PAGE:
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Rubbish collection cuts will hit the vulnerable and trigger ‘law-breaking’

Meeting hears rats will have field day when new rubbish collection service starts on April 1

30 March, 2017 — By Tom Foot

Residents debated rubbish collection cuts in St Stephen’s Church 

RUBBISH collection cutbacks will hit the vulnerable and disabled and force some to break the law by fly-tipping in the dead of night, a public meeting heard last night (Wednesday).

Residents from across the borough poured into St Stephen’s Church, Hampstead, to debate the council’s new collection regime that starts on Saturday.

Critics warned of wide- spread confusion over the new system – rubbish will be collected fortnightly instead of weekly, and households are forced to recycle all food waste for the first time. And they say that rats would have a field day on housing estates.

Veteran activist Petra Dando, from Camden Association of Street Properties (CASP), said: “I think this has been the most contentious issue I have ever discussed at the DMC [District Management Committee] meetings.

“What we are saying is that this is a community issue. There are people who just cannot deal with these changes, the elderly, the vulnerable. People are worried about how it’s going to affect the estates, with the rats and the vermin. It is a real attack on the community.”

She added: “I would be prepared to break the law over this. I will not have maggots all over the place and if you have to fly-tip then I would understand it. It’s sad. But that’s what we’re going to see.”

Camden Council will save £5million a year with its new eight-year contract with Veolia, the meeting heard.

Parents have been told to wash out their children’s nappies before putting them in the recycling and the meeting heard that Camden could go back to “those days when people threw nappies out of the windows”.

The council gets more money the more its resident recycle and GMB trade union rep Dennis McNulty asked: “How much more money for the recycling will be coming into the council coffers? Is this going to transfer into local services? Who’s going to pay for the fly- tipping pick-up?”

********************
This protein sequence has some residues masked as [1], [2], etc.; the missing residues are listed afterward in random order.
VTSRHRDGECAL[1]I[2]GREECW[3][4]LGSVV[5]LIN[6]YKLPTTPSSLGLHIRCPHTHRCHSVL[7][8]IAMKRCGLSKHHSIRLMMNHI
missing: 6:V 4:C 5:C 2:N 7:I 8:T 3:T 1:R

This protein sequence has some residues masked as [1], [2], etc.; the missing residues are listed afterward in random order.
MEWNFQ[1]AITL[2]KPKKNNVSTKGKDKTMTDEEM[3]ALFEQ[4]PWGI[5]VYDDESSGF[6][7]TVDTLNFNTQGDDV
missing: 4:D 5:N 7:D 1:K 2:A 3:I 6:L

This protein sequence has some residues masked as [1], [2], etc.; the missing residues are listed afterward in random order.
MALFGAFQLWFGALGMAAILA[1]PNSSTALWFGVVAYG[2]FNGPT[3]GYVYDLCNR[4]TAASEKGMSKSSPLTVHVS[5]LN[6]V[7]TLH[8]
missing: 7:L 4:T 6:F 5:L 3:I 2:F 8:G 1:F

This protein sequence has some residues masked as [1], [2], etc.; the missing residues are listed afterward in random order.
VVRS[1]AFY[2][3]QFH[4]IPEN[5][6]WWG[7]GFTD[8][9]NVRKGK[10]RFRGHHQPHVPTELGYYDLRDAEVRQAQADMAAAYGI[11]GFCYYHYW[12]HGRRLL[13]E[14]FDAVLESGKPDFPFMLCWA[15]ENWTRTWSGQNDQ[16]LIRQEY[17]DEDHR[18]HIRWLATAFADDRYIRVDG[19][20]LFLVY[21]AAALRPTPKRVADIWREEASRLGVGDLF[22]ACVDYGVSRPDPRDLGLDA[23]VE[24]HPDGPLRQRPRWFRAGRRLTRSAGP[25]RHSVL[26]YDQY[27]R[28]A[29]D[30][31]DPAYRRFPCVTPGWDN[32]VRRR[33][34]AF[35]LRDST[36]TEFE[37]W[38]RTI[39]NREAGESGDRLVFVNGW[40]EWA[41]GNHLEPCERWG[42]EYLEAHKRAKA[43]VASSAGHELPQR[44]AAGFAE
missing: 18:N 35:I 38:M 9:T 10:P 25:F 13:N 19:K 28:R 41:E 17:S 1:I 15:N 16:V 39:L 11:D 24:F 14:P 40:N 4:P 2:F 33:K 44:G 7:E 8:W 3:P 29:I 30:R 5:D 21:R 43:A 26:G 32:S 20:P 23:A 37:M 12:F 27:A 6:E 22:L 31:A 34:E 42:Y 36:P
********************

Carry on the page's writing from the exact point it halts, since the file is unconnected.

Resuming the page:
He added: “People were getting value for money when this was done in-house, now it’s external and they are charging us a mint.”

Massive wheelie bins have been delivered to Camden homes this month and Conservative Cllr Leila Roy told the meeting said she had spoken to many residents who were angry to they were blocking up shared courtyard spaces or the pavement. Old bins are being picked up by Camden throughout April, she said.

“Right now no one knows what’s going on,” said Monica Caro, who lives in Swiss Cottage. “Thousands have com-

plained but they just ignore us. There is no room for these bins on the street. What about a blind person?”

The meeting heard concerns about young people picking on isolated ten- ants by stealing or setting fire to bins.

Many people are being forced to recycle waste for first time and some would be “nicked” for making mistakes early on.

CASP passed a vote of no confidence in the recycling contract and there were calls to unite local groups across Camden.

The council declined an invitation to attend.

 

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